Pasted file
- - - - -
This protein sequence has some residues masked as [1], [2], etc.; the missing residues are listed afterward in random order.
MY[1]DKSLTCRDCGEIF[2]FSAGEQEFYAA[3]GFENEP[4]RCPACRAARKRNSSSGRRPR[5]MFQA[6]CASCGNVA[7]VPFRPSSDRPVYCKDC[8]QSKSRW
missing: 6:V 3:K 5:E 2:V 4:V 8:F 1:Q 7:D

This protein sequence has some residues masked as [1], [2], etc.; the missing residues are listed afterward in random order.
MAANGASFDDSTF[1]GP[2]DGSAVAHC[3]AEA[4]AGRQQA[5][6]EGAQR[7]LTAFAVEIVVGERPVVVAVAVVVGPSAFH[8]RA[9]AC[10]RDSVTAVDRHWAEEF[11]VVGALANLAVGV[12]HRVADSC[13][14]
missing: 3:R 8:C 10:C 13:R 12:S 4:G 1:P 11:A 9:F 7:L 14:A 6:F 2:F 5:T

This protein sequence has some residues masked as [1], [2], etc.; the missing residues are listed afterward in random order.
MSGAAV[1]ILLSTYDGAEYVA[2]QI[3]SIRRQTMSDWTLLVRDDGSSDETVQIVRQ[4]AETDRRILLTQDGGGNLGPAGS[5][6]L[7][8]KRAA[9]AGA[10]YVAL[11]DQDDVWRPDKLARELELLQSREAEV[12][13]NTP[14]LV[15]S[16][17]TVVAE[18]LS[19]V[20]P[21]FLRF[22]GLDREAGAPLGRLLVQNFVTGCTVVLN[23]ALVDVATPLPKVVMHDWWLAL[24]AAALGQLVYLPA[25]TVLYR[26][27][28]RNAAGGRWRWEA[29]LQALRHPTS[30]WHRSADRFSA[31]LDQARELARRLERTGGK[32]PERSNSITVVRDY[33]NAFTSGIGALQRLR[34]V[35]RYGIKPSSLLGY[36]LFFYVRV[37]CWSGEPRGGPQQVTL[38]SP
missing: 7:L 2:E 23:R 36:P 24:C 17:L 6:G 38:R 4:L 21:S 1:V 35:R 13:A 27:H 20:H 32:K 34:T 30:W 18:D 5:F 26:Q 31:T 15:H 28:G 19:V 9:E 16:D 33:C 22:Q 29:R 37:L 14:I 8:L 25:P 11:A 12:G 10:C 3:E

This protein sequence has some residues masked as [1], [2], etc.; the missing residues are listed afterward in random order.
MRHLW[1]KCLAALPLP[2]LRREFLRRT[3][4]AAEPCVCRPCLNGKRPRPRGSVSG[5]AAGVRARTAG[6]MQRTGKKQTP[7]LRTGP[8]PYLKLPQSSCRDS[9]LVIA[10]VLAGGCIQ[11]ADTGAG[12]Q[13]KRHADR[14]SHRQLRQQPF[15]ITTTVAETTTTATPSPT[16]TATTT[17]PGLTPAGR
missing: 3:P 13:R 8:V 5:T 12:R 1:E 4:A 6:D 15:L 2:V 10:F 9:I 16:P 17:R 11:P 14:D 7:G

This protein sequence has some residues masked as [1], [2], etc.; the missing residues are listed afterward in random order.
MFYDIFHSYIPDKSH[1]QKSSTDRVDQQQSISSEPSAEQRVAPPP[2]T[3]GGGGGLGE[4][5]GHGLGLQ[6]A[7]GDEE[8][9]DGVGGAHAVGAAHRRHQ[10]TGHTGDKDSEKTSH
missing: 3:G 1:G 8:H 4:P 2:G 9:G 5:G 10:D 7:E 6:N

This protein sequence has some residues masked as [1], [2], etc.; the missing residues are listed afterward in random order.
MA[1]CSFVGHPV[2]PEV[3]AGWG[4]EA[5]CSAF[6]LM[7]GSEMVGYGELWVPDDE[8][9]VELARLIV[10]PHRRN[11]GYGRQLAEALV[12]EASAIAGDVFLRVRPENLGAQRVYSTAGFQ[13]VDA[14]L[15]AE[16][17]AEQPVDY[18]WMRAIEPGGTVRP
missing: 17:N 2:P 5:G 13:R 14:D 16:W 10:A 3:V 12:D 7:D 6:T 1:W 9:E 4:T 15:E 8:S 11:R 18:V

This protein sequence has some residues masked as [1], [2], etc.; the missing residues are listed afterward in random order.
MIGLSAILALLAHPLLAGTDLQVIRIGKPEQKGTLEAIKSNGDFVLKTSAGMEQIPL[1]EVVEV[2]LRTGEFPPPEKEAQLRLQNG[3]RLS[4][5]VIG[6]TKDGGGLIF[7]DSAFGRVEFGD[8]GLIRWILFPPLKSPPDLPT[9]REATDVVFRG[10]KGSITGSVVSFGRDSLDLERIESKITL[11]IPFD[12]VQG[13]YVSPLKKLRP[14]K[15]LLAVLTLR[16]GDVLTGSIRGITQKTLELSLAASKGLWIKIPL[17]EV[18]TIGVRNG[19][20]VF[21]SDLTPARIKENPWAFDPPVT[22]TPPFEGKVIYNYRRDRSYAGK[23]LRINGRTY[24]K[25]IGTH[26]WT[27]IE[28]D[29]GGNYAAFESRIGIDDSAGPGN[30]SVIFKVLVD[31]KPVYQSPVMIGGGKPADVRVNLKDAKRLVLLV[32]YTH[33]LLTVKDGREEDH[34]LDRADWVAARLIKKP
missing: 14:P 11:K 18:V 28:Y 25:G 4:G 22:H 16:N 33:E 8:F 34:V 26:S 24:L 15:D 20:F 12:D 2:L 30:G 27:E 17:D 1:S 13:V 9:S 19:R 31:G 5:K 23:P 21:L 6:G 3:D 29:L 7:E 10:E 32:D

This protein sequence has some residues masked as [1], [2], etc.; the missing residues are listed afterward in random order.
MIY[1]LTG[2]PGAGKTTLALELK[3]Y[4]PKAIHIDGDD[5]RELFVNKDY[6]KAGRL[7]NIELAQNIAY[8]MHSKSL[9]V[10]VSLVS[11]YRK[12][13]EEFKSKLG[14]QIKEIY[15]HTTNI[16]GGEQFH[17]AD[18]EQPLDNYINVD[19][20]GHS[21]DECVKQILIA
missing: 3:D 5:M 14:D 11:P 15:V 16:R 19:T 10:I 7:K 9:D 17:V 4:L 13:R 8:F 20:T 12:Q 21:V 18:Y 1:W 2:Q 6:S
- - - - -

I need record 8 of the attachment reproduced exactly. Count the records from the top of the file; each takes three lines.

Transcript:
This protein sequence has some residues masked as [1], [2], etc.; the missing residues are listed afterward in random order.
MIY[1]LTG[2]PGAGKTTLALELK[3]Y[4]PKAIHIDGDD[5]RELFVNKDY[6]KAGRL[7]NIELAQNIAY[8]MHSKSL[9]V[10]VSLVS[11]YRK[12][13]EEFKSKLG[14]QIKEIY[15]HTTNI[16]GGEQFH[17]AD[18]EQPLDNYINVD[19][20]GHS[21]DECVKQILIA
missing: 3:D 5:M 14:D 11:P 15:V 16:R 19:T 10:I 7:K 9:D 17:V 4:L 13:R 8:F 20:T 12:Q 21:V 18:Y 1:W 2:Q 6:S